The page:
Alternatively, there are certain imperfections that can actually make a coin more valuable. One of the best examples of this is a double die coin. Coins are struck twice to create an image when they are minted. With a double die coin, the plate moves slightly between the first and second strike. This creates a coin with two images that are slightly offset from each other. Double die coins are extremely rare, so they’re actually very valuable even though they are imperfect.


With particularly rare coins, grades may not be much of a problem, as their rarity can make them desirable regardless of their current quality. However, a coin that’s slightly more common can lose a significant amount of financial value due to imperfections. It can take some practice to spot imperfections on coins, but when you do, it can help you make better decisions about which coins to invest in. 


It’s important to note that you shouldn’t attempt to clean coins on your own without help from an expert. Many people inadvertently damage their coins and lower their value in an attempt to clean them. As you build your coin collection, it’s worth the extra time to talk to an expert in the field about how to maintain your coins. Someone with a background in rare coin appraisal can show you how to do this safely, without damaging your coins. 


Learn to spot fakes. 

Because rare coins are so valuable, it’s no surprise that many people have tried to create fakes over the years. These fakes won’t be worth much, so it’s important to learn how to spot them as you’re building your rare coin collection. One of the best ways to tell if a coin is fake is to look at the relief of the design. This is very difficult to replicate correctly, and will often be too high or too low. 


Another way to spot a fake is to look for seams on the coin. Real coins will not have these seams. Many people have attempted to replicate rare double sided coins by joining two real coins together. Look closely at the rim of the coin to see if this is the case with any double sided coin you come across. Finally, you’ll want to keep an eye on the mint markings - they might be slightly different on counterfeit coins than they would be on real ones.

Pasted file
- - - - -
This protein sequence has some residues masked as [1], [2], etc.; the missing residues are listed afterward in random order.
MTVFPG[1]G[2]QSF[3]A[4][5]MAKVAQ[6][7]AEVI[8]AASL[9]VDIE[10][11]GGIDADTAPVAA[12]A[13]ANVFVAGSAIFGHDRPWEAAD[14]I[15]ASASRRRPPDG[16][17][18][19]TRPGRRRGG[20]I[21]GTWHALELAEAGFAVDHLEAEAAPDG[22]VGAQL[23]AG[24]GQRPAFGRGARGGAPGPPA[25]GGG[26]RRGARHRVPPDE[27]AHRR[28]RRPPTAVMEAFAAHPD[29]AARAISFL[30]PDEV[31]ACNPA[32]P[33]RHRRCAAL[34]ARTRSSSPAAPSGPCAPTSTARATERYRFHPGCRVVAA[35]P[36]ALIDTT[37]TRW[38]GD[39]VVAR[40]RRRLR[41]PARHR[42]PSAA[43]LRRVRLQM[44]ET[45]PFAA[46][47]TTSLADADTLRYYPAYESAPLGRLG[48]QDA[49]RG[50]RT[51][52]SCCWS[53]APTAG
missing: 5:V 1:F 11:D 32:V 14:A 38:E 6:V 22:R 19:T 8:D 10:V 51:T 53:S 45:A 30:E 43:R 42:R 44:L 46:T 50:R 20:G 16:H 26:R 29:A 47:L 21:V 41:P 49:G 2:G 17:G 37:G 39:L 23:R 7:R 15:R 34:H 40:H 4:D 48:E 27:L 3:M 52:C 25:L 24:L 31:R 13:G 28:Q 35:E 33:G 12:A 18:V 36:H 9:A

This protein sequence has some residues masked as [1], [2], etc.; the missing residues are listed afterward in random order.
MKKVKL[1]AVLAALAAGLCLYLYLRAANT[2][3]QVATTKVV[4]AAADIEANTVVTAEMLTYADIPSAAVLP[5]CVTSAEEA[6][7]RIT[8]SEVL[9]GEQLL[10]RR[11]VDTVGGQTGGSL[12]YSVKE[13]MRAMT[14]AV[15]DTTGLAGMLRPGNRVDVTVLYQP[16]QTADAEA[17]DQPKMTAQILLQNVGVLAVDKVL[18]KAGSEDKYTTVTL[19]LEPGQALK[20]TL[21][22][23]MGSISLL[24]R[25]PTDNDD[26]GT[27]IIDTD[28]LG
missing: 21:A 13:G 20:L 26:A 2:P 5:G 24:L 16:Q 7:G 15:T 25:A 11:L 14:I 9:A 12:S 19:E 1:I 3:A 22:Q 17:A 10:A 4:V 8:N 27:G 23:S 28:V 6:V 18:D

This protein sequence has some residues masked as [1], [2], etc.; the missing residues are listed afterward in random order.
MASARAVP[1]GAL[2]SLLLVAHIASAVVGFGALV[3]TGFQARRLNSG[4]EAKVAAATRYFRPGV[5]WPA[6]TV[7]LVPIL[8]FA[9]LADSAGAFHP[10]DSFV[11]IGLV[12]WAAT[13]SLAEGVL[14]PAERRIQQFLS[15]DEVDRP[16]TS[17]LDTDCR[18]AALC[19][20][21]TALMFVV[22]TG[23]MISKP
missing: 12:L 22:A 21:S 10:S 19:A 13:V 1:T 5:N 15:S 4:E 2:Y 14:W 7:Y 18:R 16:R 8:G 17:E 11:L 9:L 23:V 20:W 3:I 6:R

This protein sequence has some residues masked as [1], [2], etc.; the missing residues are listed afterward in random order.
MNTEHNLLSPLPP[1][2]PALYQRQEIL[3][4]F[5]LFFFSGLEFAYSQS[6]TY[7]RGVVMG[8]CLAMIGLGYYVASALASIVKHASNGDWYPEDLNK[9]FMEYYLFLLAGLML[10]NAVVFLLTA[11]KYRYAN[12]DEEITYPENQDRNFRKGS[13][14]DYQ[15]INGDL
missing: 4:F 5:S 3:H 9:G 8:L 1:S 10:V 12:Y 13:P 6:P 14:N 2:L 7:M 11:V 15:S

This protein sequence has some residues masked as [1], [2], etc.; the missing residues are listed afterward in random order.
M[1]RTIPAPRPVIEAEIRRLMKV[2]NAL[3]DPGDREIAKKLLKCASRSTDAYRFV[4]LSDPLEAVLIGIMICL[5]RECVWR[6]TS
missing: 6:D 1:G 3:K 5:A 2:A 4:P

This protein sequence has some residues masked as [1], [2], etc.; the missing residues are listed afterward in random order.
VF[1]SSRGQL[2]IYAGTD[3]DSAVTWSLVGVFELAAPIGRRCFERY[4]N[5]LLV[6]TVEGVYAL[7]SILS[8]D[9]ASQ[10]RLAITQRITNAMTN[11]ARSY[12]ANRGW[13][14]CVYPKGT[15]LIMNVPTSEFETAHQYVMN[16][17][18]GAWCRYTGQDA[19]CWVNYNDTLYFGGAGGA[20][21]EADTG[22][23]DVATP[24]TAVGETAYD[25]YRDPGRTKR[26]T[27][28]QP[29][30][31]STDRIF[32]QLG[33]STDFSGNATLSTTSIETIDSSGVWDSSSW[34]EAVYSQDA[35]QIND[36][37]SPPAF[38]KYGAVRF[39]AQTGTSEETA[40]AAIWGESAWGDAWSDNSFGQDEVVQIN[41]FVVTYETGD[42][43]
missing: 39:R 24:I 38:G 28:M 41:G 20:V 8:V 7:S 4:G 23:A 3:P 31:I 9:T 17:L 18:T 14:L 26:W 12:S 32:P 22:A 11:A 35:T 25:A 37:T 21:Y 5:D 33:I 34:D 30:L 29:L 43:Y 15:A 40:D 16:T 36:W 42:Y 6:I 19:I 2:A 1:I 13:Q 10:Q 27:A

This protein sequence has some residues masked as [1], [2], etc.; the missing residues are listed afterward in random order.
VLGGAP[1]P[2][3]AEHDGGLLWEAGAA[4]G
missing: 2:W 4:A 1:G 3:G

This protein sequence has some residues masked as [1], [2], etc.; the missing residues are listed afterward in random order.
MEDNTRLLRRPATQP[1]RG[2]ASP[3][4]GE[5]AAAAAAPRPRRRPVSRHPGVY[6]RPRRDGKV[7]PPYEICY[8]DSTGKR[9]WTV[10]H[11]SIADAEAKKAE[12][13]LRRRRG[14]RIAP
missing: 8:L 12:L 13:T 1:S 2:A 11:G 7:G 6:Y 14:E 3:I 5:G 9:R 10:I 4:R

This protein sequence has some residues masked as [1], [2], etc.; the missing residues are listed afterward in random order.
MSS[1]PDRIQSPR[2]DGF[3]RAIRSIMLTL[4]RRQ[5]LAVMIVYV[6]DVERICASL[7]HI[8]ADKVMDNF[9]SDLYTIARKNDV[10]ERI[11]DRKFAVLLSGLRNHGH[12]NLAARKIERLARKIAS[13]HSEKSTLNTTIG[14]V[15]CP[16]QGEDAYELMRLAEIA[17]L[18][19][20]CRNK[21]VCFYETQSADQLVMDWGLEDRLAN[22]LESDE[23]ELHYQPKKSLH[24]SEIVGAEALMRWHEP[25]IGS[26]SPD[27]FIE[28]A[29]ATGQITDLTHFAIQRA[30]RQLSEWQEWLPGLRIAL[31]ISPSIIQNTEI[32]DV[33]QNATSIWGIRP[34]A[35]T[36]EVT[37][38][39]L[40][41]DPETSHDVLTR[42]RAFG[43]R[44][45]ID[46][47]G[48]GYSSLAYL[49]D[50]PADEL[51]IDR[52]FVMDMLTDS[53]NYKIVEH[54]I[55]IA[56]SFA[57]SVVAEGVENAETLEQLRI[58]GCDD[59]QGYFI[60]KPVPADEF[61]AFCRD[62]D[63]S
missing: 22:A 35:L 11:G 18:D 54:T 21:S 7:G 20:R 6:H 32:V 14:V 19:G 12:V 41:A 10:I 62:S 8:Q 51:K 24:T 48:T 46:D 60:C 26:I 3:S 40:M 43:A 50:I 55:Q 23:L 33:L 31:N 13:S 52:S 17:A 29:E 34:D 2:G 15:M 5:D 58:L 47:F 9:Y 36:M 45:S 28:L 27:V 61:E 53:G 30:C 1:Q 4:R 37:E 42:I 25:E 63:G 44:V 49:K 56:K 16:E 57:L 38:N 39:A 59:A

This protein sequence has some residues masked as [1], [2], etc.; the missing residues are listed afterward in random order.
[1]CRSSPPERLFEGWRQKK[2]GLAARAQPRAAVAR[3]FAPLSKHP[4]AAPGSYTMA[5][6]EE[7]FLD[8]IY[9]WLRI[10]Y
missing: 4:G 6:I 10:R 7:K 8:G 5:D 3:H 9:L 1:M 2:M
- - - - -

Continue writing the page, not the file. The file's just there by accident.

Why It’s Helpful To Value Your Own Coins

If you plan on building a full collection of rare coins, there are many benefits to learning how to value them on your own. Of course, you’ll eventually need to go to an appraiser to get a more exact value. However, knowing the approximate value of your own coins can help you make much better decisions as you buy and sell your own rare coins. 


It can be expensive to have your coins appraised by a professional, especially if you have a large collection. Knowing the approximate value of your own coins can help you narrow down your collection, so you’ll only spend money on appraisals for coins that could potentially be very valuable. 


Being able to value your own coins can also be helpful if you are trying to sell them. You should always get offers from a few different dealers, as their pricing may vary depending on the current demand for coins. If you have a good idea of how much your coin is worth, it can help you ensure you’re getting a fair price for your coins. If you have a basic understanding of how coins are graded and valued, this can also help you have more productive conversations with dealers when buying and selling coins. 


Valuing your own coins takes time and practice - unfortunately, there aren’t any easy shortcuts. Invest in guidebooks that have approximate values for both US and international coins, and spend time studying them. Over time, you’ll be able to apply this information to your own collection.

If you want us to value your coins, or even sell them for you just reach out to us at contact@cointraderonline.com and we'll see if we can put some $$ in your pocket!